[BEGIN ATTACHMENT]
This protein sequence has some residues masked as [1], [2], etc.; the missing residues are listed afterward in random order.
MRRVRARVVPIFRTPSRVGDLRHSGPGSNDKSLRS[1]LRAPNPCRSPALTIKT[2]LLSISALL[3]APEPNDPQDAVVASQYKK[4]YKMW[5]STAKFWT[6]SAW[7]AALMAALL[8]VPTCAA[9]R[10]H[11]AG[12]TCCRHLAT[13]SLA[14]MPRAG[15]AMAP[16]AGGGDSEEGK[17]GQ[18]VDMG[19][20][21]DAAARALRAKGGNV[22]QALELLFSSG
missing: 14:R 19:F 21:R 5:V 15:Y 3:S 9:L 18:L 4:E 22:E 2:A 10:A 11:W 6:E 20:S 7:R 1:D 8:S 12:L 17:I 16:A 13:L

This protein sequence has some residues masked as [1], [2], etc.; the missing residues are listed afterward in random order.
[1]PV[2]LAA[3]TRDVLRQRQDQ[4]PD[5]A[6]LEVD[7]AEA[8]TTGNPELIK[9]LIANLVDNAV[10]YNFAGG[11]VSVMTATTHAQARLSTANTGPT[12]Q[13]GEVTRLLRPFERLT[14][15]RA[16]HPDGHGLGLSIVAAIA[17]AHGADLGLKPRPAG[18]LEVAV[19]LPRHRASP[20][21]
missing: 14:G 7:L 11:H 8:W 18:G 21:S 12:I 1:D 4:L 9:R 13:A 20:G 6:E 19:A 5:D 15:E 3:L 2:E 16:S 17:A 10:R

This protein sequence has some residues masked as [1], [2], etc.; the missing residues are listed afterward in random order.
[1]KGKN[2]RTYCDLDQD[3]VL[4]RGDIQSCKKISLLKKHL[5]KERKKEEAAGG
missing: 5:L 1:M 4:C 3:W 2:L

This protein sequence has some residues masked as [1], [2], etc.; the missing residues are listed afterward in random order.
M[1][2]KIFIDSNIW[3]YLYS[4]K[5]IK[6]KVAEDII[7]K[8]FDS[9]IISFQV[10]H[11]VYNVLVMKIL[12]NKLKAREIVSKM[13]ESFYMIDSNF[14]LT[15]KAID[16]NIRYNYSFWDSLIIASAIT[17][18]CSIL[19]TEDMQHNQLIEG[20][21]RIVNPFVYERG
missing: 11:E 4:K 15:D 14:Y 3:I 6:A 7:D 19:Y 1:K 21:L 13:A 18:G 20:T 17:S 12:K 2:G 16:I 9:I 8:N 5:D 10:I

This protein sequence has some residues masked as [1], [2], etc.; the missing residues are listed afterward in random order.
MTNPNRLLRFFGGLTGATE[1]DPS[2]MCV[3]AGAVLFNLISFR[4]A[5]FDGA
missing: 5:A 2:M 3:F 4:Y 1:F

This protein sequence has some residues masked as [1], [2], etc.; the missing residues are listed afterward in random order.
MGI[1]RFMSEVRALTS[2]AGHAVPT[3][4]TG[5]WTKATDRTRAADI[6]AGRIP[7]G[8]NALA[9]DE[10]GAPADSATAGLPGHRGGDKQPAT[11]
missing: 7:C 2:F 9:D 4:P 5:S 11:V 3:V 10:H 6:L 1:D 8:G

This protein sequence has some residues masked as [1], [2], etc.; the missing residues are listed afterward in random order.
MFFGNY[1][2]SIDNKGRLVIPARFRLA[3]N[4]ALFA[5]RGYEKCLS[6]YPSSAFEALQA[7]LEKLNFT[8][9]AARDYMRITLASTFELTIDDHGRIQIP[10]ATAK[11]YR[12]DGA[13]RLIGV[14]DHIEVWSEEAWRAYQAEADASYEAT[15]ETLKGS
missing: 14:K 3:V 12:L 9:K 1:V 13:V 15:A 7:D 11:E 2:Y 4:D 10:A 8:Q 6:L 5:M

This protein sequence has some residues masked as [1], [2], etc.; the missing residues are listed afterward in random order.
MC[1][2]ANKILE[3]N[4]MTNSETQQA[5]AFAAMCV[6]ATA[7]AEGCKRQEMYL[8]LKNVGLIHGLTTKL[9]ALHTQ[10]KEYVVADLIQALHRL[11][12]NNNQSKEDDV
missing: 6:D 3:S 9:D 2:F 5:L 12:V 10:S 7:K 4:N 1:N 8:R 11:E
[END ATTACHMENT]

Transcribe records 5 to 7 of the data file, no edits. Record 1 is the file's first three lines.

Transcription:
This protein sequence has some residues masked as [1], [2], etc.; the missing residues are listed afterward in random order.
MTNPNRLLRFFGGLTGATE[1]DPS[2]MCV[3]AGAVLFNLISFR[4]A[5]FDGA
missing: 5:A 2:M 3:F 4:Y 1:F

This protein sequence has some residues masked as [1], [2], etc.; the missing residues are listed afterward in random order.
MGI[1]RFMSEVRALTS[2]AGHAVPT[3][4]TG[5]WTKATDRTRAADI[6]AGRIP[7]G[8]NALA[9]DE[10]GAPADSATAGLPGHRGGDKQPAT[11]
missing: 7:C 2:F 9:D 4:P 5:S 11:V 3:V 10:H 6:L 1:D 8:G

This protein sequence has some residues masked as [1], [2], etc.; the missing residues are listed afterward in random order.
MFFGNY[1][2]SIDNKGRLVIPARFRLA[3]N[4]ALFA[5]RGYEKCLS[6]YPSSAFEALQA[7]LEKLNFT[8][9]AARDYMRITLASTFELTIDDHGRIQIP[10]ATAK[11]YR[12]DGA[13]RLIGV[14]DHIEVWSEEAWRAYQAEADASYEAT[15]ETLKGS
missing: 14:K 3:V 12:L 9:K 1:V 13:V 15:A 7:D 11:E 2:Y 4:D 10:A 8:Q 6:L 5:M